James Blake looking goodAlso notice that although it's the same piano riff, the same melody and the same lyrics, the verse feels different. Why? Because James Blake doubled the melodic rhythm on this verse. Gone is the sparseness of the first verse. This section happens twice as fast as its earlier version. Neat trick to accelerate the pace of the song. I never heard that trick before. Check it out. Play the first verse. Ok. Play the second verse. Wonderful isn't it? What a great idea. How did this happen? Did he write the song in the shape of the first verse and got bored enough to try and double the time on the second? Or did he write it in the shape of the second verse and then decided to stretch it for the first one? Did he need more time before his big BOOM moment maybe? What do you think?

Then the second 'B section' hits. Same principle, same crazy bass with the addition of a 16th note shaker pattern and a minimal chord support from the piano. Same lyrics, same melody but the shaker makes it feel totally elevated. When there is not much in an arrangement, the littlest details make a world of difference.

Notice how the vocal harmony on this chorus has different lyrics than the lead. Fantastic detail. Listen again.

Then the B section gets broken down completely. All drums disappear. He plays with delays, he plays with room sounds and odd cuts. He lets us hear the bass without tremolo on it. It's all very rough edged and tense to create a nice depression before hitting the B Section again.

This time a ride cymbal with an 8th note feel takes over and bring a soaring feel to it. The drum groove is the full fledged version of the different broken down versions we have been hearing since the beginning of the song. A neat use of the mute button.

Also notice the vocoder like effect doubling and harmonizing the lead vocal and fattening the section. You get to hear it more in the next section. There is no tremolo on the bass, but he plays a different bass line, reminiscent of old school dub tracks. The bass keeps going for the broken down chorus that comes next. Vocals, vocoder and bass. such a great timeless vibe. In the end the drums come back in and the song finishes with an empty instrumental jam based on the second . I love the electronic noise below the cymbal. So fresh. Hear it?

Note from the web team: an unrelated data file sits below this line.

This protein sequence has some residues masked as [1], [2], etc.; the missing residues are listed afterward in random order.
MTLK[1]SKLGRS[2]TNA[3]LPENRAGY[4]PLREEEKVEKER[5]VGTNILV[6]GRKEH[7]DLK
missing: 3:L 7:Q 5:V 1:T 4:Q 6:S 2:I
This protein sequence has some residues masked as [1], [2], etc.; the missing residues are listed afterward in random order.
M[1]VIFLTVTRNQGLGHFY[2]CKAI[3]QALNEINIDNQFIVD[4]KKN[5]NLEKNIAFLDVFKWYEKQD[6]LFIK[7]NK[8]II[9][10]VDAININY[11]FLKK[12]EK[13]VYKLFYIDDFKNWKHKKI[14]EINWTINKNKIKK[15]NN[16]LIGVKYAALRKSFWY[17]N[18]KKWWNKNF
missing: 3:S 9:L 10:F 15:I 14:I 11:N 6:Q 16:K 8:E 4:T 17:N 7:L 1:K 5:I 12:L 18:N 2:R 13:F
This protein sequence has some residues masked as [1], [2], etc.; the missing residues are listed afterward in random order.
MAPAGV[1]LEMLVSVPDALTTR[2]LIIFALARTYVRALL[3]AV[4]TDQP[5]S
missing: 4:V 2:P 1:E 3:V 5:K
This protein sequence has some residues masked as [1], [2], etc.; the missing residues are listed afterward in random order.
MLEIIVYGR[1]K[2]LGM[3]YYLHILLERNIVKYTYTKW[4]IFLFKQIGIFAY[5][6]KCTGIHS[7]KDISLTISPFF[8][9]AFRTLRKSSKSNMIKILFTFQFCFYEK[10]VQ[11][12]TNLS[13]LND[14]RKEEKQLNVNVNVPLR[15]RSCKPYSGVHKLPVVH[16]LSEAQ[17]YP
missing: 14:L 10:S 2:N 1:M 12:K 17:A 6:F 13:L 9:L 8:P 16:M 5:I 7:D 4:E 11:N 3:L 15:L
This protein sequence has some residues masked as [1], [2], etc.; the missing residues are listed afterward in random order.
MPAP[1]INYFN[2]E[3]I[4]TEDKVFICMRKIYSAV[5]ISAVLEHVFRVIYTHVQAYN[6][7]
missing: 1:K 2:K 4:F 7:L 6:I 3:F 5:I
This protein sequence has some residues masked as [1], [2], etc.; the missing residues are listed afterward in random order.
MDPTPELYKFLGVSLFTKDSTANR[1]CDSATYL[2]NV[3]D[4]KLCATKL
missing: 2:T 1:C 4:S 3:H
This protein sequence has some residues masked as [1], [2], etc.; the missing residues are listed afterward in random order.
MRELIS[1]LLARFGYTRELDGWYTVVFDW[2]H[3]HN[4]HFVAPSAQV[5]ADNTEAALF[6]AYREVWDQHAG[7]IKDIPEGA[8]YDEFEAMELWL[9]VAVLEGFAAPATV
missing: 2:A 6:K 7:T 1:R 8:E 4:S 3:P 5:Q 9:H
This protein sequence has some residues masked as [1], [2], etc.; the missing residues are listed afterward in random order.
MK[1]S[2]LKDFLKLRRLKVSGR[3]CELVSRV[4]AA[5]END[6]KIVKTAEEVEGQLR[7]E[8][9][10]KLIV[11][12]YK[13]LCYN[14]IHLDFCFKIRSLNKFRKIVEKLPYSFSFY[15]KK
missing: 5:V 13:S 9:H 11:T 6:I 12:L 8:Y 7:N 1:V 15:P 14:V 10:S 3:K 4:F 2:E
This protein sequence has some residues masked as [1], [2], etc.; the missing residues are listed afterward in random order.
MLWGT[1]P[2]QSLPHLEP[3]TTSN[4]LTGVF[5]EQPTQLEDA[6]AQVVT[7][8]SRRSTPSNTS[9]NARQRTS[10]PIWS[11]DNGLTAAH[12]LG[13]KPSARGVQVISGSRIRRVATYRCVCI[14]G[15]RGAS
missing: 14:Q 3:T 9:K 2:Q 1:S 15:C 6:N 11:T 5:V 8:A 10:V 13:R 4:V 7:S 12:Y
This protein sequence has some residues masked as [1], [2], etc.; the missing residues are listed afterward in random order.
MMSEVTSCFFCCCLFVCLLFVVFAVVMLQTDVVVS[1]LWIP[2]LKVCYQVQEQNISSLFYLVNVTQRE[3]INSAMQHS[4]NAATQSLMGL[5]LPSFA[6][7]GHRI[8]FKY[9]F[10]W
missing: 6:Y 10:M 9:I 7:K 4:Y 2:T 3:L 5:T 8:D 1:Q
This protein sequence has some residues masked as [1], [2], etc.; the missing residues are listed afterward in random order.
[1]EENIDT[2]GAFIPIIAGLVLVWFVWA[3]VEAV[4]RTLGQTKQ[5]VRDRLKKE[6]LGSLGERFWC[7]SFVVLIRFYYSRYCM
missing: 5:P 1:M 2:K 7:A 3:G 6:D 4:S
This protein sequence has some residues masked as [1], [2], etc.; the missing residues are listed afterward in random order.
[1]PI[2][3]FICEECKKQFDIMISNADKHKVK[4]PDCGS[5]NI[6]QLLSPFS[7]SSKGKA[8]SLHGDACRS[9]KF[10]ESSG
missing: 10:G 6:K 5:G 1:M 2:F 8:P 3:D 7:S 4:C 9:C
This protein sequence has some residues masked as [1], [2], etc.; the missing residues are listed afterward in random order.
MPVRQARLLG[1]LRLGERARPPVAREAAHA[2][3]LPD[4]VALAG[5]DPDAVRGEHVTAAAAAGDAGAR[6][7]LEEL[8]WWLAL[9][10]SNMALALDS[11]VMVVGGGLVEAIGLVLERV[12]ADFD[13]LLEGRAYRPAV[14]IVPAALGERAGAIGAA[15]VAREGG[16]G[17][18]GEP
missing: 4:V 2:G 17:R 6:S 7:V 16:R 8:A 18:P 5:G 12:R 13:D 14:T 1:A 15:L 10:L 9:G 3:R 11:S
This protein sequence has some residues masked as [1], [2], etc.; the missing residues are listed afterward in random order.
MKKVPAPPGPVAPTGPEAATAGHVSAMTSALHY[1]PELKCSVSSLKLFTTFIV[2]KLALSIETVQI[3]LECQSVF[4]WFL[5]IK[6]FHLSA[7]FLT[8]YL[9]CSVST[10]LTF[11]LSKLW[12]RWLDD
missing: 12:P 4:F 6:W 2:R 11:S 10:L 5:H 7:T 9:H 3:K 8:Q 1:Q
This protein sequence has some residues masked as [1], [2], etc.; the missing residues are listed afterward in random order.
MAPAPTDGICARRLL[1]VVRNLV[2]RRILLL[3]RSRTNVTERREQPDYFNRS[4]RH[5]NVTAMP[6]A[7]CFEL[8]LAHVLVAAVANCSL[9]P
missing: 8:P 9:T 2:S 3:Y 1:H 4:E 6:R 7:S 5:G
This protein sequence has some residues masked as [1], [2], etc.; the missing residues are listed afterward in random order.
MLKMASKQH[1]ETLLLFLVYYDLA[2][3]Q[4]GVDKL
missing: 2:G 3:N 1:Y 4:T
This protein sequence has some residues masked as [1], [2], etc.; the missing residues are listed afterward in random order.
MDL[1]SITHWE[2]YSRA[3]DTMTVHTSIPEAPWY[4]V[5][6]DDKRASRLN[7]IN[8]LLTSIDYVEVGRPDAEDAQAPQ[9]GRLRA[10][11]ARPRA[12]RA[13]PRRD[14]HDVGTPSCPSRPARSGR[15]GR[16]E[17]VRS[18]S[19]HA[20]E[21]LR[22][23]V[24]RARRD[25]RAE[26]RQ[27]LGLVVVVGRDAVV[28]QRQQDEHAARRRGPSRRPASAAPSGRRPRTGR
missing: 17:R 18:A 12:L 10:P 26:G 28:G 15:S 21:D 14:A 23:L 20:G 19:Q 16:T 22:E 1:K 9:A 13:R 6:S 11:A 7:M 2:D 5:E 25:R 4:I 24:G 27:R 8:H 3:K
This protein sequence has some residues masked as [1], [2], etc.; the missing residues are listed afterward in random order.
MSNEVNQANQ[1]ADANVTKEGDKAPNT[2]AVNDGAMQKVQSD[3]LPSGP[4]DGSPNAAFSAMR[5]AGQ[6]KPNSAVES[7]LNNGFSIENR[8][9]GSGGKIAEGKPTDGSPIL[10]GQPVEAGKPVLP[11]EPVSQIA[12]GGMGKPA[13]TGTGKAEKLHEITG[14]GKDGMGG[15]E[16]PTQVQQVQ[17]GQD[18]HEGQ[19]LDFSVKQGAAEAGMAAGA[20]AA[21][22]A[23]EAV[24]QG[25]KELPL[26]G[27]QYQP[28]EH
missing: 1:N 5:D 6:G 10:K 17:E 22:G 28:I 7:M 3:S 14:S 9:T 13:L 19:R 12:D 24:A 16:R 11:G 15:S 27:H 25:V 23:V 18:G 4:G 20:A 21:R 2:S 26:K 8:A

James Blake in a cool shot, at a gigSo in the end it's not really a Verse-Chorus. We can think of it as a more classic Jazz structure (A/B/A/B/C/AAA) or as a Verse-Refrain (with some twists) which is the song structure that evolved out of the classic Jazz structures for modern songs. In theory none of this should work, a bass so loud and weird that half of the speakers on the planet can't play it, asymmetrical everything, digital noise in lieu of cymbals, drums coming in and out four times in the song, no real chorus, same lyrics from section to section. None of this would pass the filter of a traditional production process with a full team and powers that be. By working on his own James Blake was able to create this gem and let us have it, uncensored. That's one of the reasons why it's fun to make music these days.

I strongly recommend you listen to the rest of the record called 'James Blake'. It's an amazing display of what can be done musically with modern tools without take the soul out of the art. All the carefully abandoned little cuts, ambient noises, and collages can be truly inspiring to get our head out of the drums/bass/guitar/synth routine.



Pianist and Resident Engineer of Fuseroom Recording Studio in Berlin, Hollywood's Musicians Institute Scholarship winner and Outstanding Student Award 2005, ee's worked in productions for Italian pop stars like Anna Oxa, Marco Masini and RAF, Stefano 'Cocco' Cantini and Riccardo Galardini, side by side with world-class musicians and mentors like Roger Burn and since 2013 is part of the team at Alberto has worked with David White, Niels Kurvin, Jenny Wu, Apple and Apple Music, Microsoft, Etihad Airways, Qatar Airways, Virgin Airlines, Cane, Morgan Heritage, Riot Games, Dangerous Music, Focal, Universal Audio and more.